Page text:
“While governments must be front and centre in responding, we cannot do it alone. We must find ways to work with business and private industry in finding solutions. Dealing with these issues is not just a moral imperative, it is vital for the prosperity of our region.”
As Minister Bishop foreshadows, regional prosperity will increasingly be linked to corporate and government capacity to respond to new laws which place responsibility squarely on the private sector to undertake due diligence in their supply chains.
For example, the US President recently closed loop holes in the US Tariff Act 1930, with the result that it will no longer be possible to import goods made with forced or slave labour into the United States. As the Department of Labour maintains an annually updated list of products produced by forced labour, including goods from 74 different countries, this change is likely to bite.
The UK also recently signed into law the Modern Slavery Act 2015 which requires all companies with a turnover of more than 36 million GBP to report on efforts they are taking to ensure they are not using slave labour in their supply chains. This will impact an estimated 17,000 UK-based businesses, with company reports due on 31 March 2016. These changes are about to be felt everywhere from clothing manufacturing in Cambodia, to electronics production in Malaysia.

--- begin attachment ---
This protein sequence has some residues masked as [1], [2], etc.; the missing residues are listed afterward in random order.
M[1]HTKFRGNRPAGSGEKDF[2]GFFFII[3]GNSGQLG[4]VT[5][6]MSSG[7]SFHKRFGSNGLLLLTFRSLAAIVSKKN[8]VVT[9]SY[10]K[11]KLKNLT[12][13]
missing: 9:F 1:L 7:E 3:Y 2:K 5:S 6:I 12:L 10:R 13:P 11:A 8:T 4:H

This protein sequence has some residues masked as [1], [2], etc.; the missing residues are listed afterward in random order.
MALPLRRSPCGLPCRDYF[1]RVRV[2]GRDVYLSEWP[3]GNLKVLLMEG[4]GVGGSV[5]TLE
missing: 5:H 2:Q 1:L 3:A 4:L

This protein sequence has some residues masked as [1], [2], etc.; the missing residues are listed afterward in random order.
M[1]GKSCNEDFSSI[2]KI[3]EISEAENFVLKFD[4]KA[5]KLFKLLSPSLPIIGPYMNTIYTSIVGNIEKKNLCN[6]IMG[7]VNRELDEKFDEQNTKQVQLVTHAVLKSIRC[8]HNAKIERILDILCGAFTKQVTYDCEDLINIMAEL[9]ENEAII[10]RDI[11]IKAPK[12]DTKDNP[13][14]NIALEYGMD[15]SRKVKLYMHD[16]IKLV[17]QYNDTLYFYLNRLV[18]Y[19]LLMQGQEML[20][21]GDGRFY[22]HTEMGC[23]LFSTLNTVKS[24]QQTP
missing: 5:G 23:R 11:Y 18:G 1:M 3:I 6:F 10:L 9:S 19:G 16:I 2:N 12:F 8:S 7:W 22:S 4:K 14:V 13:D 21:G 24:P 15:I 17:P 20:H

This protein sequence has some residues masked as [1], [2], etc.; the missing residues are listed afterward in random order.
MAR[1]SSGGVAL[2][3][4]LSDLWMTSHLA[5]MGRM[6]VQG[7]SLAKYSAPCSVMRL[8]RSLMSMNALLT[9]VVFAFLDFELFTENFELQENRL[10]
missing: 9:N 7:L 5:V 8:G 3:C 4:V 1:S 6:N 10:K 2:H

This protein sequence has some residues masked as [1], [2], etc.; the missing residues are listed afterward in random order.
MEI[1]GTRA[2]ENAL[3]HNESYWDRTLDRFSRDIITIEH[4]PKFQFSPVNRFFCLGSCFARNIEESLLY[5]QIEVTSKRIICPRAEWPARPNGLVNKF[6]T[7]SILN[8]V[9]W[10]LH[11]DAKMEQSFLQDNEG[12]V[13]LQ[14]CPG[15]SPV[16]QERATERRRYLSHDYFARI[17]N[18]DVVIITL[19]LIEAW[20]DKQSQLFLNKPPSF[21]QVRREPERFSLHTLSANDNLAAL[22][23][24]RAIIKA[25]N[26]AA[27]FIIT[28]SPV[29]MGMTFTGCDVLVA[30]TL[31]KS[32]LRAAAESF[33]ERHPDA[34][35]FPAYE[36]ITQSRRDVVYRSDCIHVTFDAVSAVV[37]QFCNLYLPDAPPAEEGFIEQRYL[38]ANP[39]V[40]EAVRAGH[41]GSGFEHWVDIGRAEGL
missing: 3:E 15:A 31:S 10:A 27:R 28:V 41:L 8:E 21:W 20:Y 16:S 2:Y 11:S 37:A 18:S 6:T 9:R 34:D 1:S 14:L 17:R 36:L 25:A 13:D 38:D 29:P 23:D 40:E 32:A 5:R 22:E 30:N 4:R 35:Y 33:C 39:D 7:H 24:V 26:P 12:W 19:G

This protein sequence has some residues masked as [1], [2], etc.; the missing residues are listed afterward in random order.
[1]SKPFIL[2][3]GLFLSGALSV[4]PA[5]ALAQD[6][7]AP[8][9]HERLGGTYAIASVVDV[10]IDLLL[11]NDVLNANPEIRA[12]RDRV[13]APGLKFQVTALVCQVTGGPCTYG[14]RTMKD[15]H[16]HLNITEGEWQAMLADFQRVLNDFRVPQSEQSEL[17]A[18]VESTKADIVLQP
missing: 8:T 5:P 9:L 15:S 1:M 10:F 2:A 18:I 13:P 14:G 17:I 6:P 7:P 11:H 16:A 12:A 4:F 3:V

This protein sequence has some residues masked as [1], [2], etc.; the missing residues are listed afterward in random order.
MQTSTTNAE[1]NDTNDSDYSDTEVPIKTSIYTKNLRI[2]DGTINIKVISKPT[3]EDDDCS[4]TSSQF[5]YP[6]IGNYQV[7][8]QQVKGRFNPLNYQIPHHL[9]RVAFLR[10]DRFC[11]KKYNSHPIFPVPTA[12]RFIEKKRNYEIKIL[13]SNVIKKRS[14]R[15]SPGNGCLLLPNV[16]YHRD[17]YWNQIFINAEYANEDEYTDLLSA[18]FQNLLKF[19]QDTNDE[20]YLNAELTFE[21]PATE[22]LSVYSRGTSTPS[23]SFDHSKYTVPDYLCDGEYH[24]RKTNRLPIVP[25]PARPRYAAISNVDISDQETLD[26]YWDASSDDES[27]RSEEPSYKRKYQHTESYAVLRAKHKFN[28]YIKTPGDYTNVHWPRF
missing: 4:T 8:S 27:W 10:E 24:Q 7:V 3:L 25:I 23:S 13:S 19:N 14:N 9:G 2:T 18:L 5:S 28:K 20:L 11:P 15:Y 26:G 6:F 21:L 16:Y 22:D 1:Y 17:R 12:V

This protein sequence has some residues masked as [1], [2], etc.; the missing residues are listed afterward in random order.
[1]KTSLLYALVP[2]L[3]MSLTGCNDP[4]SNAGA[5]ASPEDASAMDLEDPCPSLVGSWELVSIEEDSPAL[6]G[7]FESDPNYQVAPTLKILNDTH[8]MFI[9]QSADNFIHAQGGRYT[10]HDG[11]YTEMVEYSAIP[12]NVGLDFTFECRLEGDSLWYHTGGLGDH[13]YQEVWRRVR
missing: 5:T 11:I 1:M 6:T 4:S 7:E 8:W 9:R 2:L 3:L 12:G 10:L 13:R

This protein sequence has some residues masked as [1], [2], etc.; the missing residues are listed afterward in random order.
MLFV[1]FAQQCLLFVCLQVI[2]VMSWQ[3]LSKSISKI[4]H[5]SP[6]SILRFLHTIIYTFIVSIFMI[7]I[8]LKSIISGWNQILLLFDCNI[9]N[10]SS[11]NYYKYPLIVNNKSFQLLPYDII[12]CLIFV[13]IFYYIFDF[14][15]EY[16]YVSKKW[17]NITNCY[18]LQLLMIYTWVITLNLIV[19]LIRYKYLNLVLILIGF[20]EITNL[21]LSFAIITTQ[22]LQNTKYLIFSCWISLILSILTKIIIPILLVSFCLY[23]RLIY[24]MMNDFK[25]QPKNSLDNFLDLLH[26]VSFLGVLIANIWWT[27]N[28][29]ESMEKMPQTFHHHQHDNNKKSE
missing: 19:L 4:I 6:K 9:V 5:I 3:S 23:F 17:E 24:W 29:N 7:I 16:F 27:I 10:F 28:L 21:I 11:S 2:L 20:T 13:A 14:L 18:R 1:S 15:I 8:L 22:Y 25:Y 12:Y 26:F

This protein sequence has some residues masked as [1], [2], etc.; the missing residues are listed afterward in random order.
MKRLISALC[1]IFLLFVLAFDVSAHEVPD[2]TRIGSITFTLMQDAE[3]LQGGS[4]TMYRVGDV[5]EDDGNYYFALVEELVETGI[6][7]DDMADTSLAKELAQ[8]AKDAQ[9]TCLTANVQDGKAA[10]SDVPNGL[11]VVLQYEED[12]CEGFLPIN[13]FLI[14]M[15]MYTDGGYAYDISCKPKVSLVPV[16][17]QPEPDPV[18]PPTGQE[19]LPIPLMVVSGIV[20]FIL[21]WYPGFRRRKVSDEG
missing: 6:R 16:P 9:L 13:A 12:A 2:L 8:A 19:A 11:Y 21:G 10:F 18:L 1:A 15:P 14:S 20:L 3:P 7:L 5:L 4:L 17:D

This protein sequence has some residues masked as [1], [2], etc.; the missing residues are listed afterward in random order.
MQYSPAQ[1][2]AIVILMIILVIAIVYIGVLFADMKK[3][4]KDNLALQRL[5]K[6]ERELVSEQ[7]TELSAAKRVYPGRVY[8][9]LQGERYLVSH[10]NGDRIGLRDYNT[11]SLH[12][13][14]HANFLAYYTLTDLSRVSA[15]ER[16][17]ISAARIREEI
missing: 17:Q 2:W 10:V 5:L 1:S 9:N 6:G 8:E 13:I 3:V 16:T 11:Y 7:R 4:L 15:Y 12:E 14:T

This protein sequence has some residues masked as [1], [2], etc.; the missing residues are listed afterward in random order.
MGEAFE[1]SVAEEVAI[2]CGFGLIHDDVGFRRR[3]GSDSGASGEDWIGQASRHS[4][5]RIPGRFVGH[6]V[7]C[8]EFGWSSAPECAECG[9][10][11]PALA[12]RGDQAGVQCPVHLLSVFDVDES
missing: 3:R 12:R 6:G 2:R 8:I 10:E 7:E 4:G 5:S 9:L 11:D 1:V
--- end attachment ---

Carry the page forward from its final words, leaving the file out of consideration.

It is critical that governments in our region bring a similarly sharp focus to this issue.For this reason, it is significant that the Bali Process Declaration, signed on 23 March 2016, recognised the need to engage with the private sector in responding to human trafficking and slavery and the importance of ensuring humane labour practices within global supply chains in accordance to human rights.
Engagement with the private sector does not mean leaving everything to self-regulation. There is no doubt that business must pull their weight on ensuring slavery is not finding its way into global supply chains. This can be achieved through risk assessment and due diligences processes, explained in Walk Free’s Tackling Slavery in Supply Chains. However, governments also have a responsibility to create the conditions that require businesses to act responsibly. In 2016, this must involve laws that require businesses to report on due diligence efforts and laws that make it a crime to import and trade of goods known to be produced with forced or slave labour.
The Co-Chairs of the Bali Process, Australia’s and Indonesia’s Ministers for Foreign Affairs Julie Bishop and Retno Marsudi, should be congratulated along with all Bali Process Member States for recognising the role of the private sector in responding to human trafficking and slavery. This is an important step forward in the collective struggle against slavery.
Fiona David and Reginald Ramos both work at the Walk Free Foundation, where Fiona is the Executive Director of Global Research and Reginald is a researcher. The Global Slavery Index is the flagship publication of the Walk Free Foundation.
Published March 25, 2016